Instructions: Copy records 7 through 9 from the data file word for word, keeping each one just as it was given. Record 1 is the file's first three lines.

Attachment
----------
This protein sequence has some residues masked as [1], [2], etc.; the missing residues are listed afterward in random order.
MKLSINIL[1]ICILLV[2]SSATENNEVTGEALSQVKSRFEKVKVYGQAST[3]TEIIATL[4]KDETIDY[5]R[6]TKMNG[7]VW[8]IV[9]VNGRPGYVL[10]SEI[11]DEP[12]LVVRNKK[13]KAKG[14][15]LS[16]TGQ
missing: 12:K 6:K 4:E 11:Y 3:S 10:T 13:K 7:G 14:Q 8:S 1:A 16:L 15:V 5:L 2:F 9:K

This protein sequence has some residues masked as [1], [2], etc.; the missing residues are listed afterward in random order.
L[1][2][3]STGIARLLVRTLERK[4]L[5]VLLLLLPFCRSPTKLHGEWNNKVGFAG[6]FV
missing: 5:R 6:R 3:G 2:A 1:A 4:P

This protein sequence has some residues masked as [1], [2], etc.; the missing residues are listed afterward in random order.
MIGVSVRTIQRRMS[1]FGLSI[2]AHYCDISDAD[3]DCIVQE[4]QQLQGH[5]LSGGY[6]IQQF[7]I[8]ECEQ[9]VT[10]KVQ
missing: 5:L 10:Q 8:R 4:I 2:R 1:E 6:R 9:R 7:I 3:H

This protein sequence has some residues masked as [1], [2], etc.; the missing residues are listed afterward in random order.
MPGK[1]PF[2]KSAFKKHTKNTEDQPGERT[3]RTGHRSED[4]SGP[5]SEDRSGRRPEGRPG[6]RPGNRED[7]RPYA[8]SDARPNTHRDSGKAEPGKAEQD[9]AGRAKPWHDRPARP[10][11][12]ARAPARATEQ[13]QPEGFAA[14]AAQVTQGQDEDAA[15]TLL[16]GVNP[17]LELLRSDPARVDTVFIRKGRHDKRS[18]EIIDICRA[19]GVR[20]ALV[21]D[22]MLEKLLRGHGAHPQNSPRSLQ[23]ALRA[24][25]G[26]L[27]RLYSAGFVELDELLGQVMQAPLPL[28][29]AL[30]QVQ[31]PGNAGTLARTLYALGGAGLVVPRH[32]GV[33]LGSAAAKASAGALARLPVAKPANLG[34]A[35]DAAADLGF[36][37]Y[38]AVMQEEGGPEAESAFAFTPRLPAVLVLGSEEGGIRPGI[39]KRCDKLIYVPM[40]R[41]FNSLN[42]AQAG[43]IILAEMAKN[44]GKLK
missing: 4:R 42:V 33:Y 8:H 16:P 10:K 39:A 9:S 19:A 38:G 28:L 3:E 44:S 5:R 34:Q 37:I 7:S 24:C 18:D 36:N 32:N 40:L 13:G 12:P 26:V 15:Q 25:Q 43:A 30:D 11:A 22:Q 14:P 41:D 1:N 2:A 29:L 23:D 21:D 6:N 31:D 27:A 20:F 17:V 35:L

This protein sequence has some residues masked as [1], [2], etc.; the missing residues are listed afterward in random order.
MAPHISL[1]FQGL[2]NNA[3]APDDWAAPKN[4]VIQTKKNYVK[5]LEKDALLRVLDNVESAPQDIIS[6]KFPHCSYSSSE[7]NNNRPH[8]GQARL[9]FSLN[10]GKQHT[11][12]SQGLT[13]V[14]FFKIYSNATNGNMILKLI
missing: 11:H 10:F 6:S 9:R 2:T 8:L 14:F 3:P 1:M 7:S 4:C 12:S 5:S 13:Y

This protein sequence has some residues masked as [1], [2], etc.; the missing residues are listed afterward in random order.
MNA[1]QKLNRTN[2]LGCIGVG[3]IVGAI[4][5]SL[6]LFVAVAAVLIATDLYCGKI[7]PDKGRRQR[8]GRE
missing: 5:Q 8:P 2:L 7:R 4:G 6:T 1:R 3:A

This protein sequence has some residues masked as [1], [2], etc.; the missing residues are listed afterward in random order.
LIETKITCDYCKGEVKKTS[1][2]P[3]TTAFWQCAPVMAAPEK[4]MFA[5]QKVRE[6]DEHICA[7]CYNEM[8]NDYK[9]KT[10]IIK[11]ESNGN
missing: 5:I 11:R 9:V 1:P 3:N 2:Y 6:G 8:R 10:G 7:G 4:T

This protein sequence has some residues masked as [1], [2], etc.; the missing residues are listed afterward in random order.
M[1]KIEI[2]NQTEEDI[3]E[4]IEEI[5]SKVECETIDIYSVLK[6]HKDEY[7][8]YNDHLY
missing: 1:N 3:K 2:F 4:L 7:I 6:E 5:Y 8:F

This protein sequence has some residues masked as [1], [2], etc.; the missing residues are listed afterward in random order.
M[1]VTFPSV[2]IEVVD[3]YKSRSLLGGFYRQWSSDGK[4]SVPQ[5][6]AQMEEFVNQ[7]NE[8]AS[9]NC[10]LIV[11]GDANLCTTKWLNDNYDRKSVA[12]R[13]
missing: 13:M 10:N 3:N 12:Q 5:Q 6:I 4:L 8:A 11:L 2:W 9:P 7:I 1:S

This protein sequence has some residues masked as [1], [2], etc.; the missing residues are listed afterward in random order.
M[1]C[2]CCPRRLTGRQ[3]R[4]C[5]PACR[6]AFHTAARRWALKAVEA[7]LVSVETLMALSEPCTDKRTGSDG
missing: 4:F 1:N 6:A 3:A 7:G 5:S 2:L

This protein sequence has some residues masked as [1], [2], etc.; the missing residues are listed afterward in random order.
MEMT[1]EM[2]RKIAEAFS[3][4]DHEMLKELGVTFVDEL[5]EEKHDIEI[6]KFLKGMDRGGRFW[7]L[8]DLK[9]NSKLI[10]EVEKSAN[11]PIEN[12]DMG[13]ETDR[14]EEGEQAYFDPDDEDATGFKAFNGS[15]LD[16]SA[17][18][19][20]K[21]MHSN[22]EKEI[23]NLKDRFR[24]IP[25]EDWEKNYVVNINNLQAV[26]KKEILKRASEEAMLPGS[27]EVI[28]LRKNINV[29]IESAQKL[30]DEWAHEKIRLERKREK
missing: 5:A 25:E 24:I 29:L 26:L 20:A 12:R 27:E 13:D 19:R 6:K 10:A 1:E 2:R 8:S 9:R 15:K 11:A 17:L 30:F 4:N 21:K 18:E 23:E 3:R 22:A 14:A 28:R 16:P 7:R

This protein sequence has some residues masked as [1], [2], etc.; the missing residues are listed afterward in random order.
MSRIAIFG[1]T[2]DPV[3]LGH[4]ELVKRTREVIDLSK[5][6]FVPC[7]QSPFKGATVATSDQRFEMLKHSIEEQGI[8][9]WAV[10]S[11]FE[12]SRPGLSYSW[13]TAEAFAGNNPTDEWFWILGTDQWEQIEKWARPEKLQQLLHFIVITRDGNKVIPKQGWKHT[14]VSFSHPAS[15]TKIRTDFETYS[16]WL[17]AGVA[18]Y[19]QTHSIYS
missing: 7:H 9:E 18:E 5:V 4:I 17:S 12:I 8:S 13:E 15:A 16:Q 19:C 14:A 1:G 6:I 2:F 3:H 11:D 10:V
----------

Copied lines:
This protein sequence has some residues masked as [1], [2], etc.; the missing residues are listed afterward in random order.
LIETKITCDYCKGEVKKTS[1][2]P[3]TTAFWQCAPVMAAPEK[4]MFA[5]QKVRE[6]DEHICA[7]CYNEM[8]NDYK[9]KT[10]IIK[11]ESNGN
missing: 5:I 11:R 9:V 1:P 3:N 2:Y 6:G 8:R 10:G 7:G 4:T

This protein sequence has some residues masked as [1], [2], etc.; the missing residues are listed afterward in random order.
M[1]KIEI[2]NQTEEDI[3]E[4]IEEI[5]SKVECETIDIYSVLK[6]HKDEY[7][8]YNDHLY
missing: 1:N 3:K 2:F 4:L 7:I 6:E 5:Y 8:F

This protein sequence has some residues masked as [1], [2], etc.; the missing residues are listed afterward in random order.
M[1]VTFPSV[2]IEVVD[3]YKSRSLLGGFYRQWSSDGK[4]SVPQ[5][6]AQMEEFVNQ[7]NE[8]AS[9]NC[10]LIV[11]GDANLCTTKWLNDNYDRKSVA[12]R[13]
missing: 13:M 10:N 3:N 12:Q 5:Q 6:I 4:L 8:A 11:L 2:W 9:P 7:I 1:S